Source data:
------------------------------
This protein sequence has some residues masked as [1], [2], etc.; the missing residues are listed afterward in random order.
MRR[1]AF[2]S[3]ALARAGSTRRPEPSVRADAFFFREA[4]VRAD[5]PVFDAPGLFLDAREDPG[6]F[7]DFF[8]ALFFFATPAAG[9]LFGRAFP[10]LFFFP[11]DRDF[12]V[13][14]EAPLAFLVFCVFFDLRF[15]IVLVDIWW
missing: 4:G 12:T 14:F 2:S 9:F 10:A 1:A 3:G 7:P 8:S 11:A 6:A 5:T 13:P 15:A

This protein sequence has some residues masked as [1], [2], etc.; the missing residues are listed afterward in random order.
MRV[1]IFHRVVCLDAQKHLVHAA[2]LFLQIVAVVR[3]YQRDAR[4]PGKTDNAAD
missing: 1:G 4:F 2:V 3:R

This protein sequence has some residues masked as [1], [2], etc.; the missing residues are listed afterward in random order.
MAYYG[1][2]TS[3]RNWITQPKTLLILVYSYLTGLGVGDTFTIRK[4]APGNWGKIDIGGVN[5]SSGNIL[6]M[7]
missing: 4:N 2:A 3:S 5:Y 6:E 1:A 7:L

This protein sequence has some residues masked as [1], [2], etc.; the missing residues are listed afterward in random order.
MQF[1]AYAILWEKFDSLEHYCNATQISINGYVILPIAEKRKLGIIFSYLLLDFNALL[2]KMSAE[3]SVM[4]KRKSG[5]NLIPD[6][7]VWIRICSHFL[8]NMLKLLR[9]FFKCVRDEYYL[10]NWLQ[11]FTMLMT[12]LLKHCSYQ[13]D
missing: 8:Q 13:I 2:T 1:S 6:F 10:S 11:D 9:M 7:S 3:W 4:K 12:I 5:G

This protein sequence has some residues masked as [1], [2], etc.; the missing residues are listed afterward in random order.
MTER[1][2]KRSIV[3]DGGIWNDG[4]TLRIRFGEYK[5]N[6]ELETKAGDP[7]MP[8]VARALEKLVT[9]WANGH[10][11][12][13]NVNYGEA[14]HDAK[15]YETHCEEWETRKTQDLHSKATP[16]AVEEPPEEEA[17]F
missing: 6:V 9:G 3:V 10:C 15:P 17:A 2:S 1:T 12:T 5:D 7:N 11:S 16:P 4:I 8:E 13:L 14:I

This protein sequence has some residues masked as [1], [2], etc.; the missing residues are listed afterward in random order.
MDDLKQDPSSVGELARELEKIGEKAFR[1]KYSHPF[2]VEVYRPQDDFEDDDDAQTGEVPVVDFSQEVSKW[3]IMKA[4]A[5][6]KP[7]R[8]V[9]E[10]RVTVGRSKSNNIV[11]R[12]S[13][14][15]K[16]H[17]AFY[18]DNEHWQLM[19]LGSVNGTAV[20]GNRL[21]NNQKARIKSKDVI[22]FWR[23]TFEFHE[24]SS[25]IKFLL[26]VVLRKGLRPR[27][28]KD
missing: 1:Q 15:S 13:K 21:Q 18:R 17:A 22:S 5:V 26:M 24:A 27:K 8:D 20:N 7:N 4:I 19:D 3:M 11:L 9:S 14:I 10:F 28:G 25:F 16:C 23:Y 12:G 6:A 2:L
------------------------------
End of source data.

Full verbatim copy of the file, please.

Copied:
This protein sequence has some residues masked as [1], [2], etc.; the missing residues are listed afterward in random order.
MRR[1]AF[2]S[3]ALARAGSTRRPEPSVRADAFFFREA[4]VRAD[5]PVFDAPGLFLDAREDPG[6]F[7]DFF[8]ALFFFATPAAG[9]LFGRAFP[10]LFFFP[11]DRDF[12]V[13][14]EAPLAFLVFCVFFDLRF[15]IVLVDIWW
missing: 4:G 12:T 14:F 2:S 9:F 10:A 1:A 3:G 7:P 8:S 11:A 6:A 5:T 13:P 15:A

This protein sequence has some residues masked as [1], [2], etc.; the missing residues are listed afterward in random order.
MRV[1]IFHRVVCLDAQKHLVHAA[2]LFLQIVAVVR[3]YQRDAR[4]PGKTDNAAD
missing: 1:G 4:F 2:V 3:R

This protein sequence has some residues masked as [1], [2], etc.; the missing residues are listed afterward in random order.
MAYYG[1][2]TS[3]RNWITQPKTLLILVYSYLTGLGVGDTFTIRK[4]APGNWGKIDIGGVN[5]SSGNIL[6]M[7]
missing: 4:N 2:A 3:S 5:Y 6:E 1:A 7:L

This protein sequence has some residues masked as [1], [2], etc.; the missing residues are listed afterward in random order.
MQF[1]AYAILWEKFDSLEHYCNATQISINGYVILPIAEKRKLGIIFSYLLLDFNALL[2]KMSAE[3]SVM[4]KRKSG[5]NLIPD[6][7]VWIRICSHFL[8]NMLKLLR[9]FFKCVRDEYYL[10]NWLQ[11]FTMLMT[12]LLKHCSYQ[13]D
missing: 8:Q 13:I 2:T 1:S 6:F 10:S 11:D 9:M 7:S 3:W 4:K 12:I 5:G

This protein sequence has some residues masked as [1], [2], etc.; the missing residues are listed afterward in random order.
MTER[1][2]KRSIV[3]DGGIWNDG[4]TLRIRFGEYK[5]N[6]ELETKAGDP[7]MP[8]VARALEKLVT[9]WANGH[10][11][12][13]NVNYGEA[14]HDAK[15]YETHCEEWETRKTQDLHSKATP[16]AVEEPPEEEA[17]F
missing: 6:V 9:G 3:V 10:C 15:P 17:A 2:S 1:T 12:T 5:D 7:N 11:S 16:P 4:I 8:E 13:L 14:I

This protein sequence has some residues masked as [1], [2], etc.; the missing residues are listed afterward in random order.
MDDLKQDPSSVGELARELEKIGEKAFR[1]KYSHPF[2]VEVYRPQDDFEDDDDAQTGEVPVVDFSQEVSKW[3]IMKA[4]A[5][6]KP[7]R[8]V[9]E[10]RVTVGRSKSNNIV[11]R[12]S[13][14][15]K[16]H[17]AFY[18]DNEHWQLM[19]LGSVNGTAV[20]GNRL[21]NNQKARIKSKDVI[22]FWR[23]TFEFHE[24]SS[25]IKFLL[26]VVLRKGLRPR[27][28]KD
missing: 1:Q 15:S 13:K 21:Q 18:R 17:A 22:S 5:V 26:M 24:A 27:K 8:D 20:N 7:N 4:I 19:D 3:M 11:L 9:S 14:I 10:F 28:G 25:F 16:C 23:Y 12:G 6:A 2:L